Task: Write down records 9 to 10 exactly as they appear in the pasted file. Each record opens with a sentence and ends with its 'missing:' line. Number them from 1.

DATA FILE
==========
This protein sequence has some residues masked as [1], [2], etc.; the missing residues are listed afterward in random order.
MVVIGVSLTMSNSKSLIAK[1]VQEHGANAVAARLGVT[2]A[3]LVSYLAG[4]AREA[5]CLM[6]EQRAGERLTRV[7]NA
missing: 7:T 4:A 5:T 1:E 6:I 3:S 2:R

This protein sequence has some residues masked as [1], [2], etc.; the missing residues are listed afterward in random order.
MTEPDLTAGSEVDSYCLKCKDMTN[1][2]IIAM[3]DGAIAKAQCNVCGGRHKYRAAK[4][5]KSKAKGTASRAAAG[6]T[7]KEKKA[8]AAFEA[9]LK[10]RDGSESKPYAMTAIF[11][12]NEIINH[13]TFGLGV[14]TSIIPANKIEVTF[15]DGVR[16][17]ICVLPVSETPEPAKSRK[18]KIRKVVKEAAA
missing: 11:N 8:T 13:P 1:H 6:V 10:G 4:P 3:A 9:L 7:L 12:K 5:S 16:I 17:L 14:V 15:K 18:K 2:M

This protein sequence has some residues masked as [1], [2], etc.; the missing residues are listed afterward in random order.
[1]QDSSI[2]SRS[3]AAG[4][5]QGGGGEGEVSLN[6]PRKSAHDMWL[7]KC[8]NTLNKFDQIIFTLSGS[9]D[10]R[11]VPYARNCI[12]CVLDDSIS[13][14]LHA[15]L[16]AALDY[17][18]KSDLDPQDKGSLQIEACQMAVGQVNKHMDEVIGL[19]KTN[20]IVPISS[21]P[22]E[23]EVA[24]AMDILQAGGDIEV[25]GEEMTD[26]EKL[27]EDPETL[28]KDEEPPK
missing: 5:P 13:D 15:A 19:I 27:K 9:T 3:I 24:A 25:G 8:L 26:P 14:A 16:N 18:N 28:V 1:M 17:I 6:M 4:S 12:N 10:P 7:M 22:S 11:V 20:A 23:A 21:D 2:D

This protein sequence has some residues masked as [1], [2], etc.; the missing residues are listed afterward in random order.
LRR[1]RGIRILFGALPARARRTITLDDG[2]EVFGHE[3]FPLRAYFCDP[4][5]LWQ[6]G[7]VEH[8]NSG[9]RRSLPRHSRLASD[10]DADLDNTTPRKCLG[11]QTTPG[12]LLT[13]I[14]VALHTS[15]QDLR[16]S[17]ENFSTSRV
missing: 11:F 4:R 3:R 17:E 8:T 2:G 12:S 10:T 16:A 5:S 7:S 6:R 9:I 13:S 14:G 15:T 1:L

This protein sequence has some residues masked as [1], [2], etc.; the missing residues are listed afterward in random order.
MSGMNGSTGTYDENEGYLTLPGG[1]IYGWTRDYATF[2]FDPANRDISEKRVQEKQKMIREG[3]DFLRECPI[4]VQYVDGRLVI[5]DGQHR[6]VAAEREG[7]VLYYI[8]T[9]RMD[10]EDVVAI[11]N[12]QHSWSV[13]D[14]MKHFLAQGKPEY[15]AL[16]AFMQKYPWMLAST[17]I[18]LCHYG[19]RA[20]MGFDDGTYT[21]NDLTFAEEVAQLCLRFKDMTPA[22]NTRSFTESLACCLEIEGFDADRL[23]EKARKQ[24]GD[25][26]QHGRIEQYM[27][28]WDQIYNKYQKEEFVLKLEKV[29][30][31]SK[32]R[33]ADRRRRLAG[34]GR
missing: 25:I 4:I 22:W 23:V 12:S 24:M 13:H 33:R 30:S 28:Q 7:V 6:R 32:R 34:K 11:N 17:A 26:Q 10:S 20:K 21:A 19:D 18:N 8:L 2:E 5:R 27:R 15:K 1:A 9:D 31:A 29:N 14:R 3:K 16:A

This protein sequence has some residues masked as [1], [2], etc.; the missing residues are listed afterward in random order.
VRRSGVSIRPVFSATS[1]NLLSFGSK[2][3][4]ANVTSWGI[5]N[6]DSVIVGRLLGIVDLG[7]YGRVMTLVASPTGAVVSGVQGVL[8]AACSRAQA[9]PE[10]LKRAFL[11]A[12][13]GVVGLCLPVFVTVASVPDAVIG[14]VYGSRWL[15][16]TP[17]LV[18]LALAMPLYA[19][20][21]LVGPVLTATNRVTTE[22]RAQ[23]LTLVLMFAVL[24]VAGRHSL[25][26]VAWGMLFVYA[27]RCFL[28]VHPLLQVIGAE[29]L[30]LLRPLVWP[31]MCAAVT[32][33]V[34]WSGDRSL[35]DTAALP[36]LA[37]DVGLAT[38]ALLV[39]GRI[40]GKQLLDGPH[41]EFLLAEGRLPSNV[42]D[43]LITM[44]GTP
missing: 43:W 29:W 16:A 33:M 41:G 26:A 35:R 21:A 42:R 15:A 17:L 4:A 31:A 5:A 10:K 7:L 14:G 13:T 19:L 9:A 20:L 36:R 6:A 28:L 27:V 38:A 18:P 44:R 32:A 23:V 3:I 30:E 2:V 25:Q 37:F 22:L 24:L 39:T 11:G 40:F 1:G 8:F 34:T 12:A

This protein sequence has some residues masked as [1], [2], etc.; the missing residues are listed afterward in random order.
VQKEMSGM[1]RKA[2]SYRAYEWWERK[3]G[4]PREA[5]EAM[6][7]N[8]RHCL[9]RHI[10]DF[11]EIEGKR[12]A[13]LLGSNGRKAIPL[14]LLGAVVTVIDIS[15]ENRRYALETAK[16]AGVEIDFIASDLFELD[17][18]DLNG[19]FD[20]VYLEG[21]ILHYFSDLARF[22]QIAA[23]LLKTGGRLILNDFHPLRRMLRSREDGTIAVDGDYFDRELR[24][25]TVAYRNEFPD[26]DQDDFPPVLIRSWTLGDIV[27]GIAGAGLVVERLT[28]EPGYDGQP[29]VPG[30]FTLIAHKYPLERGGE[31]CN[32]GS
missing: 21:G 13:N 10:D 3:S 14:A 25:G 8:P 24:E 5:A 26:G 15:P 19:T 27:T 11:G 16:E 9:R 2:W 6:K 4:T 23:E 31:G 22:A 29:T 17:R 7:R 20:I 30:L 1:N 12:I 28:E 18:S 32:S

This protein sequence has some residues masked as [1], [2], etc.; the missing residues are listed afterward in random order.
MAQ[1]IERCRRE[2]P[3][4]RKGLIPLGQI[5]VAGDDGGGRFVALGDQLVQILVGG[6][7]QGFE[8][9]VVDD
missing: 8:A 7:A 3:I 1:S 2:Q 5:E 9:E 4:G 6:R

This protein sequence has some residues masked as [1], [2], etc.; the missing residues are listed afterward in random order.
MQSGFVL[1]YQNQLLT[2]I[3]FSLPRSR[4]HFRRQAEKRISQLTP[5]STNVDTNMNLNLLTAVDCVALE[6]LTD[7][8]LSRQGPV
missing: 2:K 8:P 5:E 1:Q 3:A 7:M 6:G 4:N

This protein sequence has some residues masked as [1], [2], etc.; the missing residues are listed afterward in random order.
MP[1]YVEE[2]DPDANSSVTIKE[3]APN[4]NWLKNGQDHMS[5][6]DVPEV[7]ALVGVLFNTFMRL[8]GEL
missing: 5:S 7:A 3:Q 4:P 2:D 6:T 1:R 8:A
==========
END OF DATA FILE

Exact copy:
This protein sequence has some residues masked as [1], [2], etc.; the missing residues are listed afterward in random order.
MQSGFVL[1]YQNQLLT[2]I[3]FSLPRSR[4]HFRRQAEKRISQLTP[5]STNVDTNMNLNLLTAVDCVALE[6]LTD[7][8]LSRQGPV
missing: 2:K 8:P 5:E 1:Q 3:A 7:M 6:G 4:N

This protein sequence has some residues masked as [1], [2], etc.; the missing residues are listed afterward in random order.
MP[1]YVEE[2]DPDANSSVTIKE[3]APN[4]NWLKNGQDHMS[5][6]DVPEV[7]ALVGVLFNTFMRL[8]GEL
missing: 5:S 7:A 3:Q 4:P 2:D 6:T 1:R 8:A